Well… I’m here again over the same matter… again performance.
This post is about some thoughts after this thread on nhusers list and not strictly a comparison between NHibernate vs EntityFramework.
To compare performances I have used again the same environment and the same domain used in this post but, this time, with 50 companies having 50 employees having 50 reports; total entities 127550.
So far I’m NOT an expert in EntityFramework (I’m waiting for EF4) so I have used the same configuration Gergely Orosz have used in his performance test. The code used for NHibernate is the same of the previous post and the code used, to materialize all entities, for EntityFramework is the follow:
using (var ctx = new EFContainer())
var companies = from c in ctx.EFCompanySet select c;
foreach (var company in companies)
foreach (var employee in company.Employees)
The results of the test are
Store data seconds: 209,25 ( 209249 miliseconds)
Read data seconds: 57,77 ( 57773 miliseconds)
Store data seconds: 24,29 ( 24287 miliseconds)
Read data seconds: 24,6 ( 24603 miliseconds)
Which is your conclusion ? NHibernate is faster than EntityFramework ? NHibernate is slow because the materialization of 127550 entities took 24.6” ?
That is what you are seeing ?
The first time I chose NHibernate was because:
- I’m looking for a persistent-layer based on ORM
- the license is LGPL
- its development is based on the mature, and standard de-facto, JAVA world persistent-layer: Hibernate
On what is based your daily work ?
TDD? DDD? code maintainability? business request? YAGNI? easy to implements? XP? dead-line? elegant-code solutions? performance? sprint?
If the performance is the most important concept why you are not programming using assembler instead C# ?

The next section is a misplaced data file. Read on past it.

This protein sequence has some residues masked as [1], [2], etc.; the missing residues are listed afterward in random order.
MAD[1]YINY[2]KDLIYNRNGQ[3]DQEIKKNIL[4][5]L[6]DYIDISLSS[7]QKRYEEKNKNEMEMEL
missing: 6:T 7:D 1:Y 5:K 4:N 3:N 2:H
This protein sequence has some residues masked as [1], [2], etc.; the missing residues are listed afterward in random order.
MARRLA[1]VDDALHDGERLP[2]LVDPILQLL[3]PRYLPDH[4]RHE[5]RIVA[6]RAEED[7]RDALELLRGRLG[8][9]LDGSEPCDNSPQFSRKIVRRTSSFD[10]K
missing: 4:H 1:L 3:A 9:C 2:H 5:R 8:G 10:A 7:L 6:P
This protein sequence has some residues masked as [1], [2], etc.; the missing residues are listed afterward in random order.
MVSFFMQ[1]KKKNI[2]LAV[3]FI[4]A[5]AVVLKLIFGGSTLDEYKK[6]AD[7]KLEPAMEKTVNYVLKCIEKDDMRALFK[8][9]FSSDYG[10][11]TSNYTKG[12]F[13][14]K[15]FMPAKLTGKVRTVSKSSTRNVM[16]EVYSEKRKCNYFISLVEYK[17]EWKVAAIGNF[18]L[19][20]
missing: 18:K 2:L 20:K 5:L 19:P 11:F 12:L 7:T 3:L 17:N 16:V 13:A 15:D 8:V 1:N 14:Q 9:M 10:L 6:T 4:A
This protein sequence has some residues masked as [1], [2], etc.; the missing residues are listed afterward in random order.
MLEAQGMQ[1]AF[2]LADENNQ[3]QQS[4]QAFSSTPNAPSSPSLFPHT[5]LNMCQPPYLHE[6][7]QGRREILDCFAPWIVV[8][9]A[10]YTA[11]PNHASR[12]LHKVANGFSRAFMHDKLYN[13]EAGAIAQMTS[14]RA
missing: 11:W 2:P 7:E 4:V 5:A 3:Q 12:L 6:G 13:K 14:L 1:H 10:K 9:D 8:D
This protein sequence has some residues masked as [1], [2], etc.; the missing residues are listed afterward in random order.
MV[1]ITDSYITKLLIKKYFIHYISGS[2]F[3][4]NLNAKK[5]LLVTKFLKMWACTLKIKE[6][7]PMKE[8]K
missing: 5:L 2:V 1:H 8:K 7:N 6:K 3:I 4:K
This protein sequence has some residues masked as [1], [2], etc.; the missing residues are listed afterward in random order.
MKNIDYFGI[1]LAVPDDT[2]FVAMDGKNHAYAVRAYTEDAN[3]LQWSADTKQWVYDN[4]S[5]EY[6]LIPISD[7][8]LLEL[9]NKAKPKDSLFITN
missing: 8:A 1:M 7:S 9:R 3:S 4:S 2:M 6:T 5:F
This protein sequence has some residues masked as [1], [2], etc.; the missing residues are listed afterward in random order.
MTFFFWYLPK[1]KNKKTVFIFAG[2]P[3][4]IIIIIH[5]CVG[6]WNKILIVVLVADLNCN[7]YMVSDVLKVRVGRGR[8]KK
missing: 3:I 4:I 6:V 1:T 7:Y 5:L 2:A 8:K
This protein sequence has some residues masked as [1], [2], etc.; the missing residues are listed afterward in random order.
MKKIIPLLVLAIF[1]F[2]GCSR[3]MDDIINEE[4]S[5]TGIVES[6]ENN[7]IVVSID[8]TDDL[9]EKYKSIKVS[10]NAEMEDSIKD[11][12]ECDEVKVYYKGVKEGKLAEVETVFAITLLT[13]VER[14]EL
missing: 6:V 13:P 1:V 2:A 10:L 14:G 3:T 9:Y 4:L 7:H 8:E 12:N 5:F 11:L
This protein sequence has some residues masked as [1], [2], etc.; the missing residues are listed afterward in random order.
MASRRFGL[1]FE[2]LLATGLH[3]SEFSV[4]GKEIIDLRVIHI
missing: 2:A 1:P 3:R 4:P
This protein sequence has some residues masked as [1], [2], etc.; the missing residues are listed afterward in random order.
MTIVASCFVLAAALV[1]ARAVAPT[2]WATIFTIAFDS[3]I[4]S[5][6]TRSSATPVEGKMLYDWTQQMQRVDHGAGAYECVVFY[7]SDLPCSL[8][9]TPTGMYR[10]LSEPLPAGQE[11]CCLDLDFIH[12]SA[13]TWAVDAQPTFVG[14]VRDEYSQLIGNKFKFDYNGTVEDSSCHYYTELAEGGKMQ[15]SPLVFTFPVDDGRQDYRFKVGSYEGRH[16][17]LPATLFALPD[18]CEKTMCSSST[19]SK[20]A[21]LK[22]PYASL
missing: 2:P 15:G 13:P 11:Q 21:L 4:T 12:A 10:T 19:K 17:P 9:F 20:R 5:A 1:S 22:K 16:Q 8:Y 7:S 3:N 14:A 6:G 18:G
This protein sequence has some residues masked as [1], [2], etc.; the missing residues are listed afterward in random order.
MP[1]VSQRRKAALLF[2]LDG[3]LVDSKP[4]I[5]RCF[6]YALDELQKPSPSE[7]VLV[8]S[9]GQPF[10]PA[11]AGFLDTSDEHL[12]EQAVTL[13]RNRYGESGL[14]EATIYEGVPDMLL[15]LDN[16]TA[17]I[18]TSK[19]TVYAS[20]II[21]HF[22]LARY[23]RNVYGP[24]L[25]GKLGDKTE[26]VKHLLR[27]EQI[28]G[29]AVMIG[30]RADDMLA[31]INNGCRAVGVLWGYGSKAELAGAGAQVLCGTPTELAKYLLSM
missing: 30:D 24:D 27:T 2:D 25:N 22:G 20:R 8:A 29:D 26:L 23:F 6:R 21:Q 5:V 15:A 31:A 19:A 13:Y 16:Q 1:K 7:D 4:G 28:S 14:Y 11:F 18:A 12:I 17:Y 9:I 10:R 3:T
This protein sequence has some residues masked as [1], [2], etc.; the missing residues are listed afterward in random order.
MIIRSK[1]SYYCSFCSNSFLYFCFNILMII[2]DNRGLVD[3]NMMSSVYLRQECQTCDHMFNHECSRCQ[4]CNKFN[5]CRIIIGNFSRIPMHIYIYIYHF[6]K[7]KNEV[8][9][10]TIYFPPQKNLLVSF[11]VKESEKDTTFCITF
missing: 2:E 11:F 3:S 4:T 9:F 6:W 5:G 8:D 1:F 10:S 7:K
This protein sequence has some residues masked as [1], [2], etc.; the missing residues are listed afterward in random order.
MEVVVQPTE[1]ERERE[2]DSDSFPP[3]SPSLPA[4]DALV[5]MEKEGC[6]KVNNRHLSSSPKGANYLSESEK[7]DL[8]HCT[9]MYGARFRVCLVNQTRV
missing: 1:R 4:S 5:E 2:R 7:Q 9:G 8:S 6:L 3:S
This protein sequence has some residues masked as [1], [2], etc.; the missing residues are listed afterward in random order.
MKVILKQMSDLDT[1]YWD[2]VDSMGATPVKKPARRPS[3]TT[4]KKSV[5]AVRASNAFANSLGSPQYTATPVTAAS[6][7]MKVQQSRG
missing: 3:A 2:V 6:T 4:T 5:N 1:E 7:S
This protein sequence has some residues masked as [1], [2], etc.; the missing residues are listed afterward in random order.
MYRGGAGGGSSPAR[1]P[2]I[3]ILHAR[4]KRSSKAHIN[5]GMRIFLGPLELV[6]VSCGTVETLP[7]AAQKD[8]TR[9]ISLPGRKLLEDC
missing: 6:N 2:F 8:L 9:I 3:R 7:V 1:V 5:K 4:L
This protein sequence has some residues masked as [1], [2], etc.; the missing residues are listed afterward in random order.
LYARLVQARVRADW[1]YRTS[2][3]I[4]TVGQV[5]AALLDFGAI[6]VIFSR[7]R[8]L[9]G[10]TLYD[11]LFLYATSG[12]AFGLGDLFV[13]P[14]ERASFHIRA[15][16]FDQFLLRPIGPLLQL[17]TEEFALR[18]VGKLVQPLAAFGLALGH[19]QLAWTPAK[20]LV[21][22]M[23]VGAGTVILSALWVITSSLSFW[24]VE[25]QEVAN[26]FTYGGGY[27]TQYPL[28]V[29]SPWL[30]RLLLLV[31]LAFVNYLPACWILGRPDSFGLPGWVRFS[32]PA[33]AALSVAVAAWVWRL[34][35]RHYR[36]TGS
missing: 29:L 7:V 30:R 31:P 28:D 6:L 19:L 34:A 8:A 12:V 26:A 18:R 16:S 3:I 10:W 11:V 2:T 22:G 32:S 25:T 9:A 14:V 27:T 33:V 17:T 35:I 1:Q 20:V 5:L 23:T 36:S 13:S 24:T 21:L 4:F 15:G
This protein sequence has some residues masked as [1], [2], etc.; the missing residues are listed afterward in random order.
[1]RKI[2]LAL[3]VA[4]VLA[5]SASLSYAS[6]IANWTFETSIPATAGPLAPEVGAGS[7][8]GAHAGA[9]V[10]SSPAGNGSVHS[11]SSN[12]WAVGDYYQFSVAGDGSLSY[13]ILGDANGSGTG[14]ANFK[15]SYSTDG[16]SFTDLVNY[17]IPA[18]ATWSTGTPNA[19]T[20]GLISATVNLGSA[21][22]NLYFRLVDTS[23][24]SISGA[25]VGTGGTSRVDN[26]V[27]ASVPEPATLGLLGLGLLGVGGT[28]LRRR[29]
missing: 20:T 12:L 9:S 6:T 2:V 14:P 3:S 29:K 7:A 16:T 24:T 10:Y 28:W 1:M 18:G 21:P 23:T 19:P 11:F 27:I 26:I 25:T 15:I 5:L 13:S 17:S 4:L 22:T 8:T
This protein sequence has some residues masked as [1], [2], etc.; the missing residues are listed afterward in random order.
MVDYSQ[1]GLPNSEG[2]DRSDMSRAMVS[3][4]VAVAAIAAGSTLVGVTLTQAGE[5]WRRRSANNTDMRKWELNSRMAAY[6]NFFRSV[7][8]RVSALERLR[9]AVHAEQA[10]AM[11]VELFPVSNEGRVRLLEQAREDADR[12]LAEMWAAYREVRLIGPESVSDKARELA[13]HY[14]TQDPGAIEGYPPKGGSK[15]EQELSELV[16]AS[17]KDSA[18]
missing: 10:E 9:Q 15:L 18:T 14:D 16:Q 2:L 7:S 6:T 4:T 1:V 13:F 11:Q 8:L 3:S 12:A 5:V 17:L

Are you applying only one of these concepts or your work is a continuous balance of each ?
What I’m seeing, in many teams, is that, for various reasons, we are loosing the most important concept: the balance of each.
In front of the question “why you chose this solution ?” many times the answer is “because the dead-line is tomorrow” or “because it is the minimal code to pass my test” and so on. The worst results is not the mere answer itself but what will happen after… perhaps when you have a performance issue. If you saw that the solution you have chose does not satisfy the expectance why, rethink the whole solution, shouldn’t be an option ?
Have a quick look to your toolbox perhaps you having the right tool to solve the issue. What ? using that tool the code is not elegant ? it will be more hard to maintain ? it is more hard to implements ?… and? which is the main target of that specific task ?
As you can see above a persistent-layer based on ORM is not the right tool to perform bulk operations, is not the right tool to perform massive data mining, is not the right tool to provide data for OLAP cube… this mean that a persistent-layer based on ORM is not a good tool ? absolutely NOT my friend, that only mean that in your application you have a lot of different tasks and you should choose the right tool for each specific task…have a look to your toolbox!!!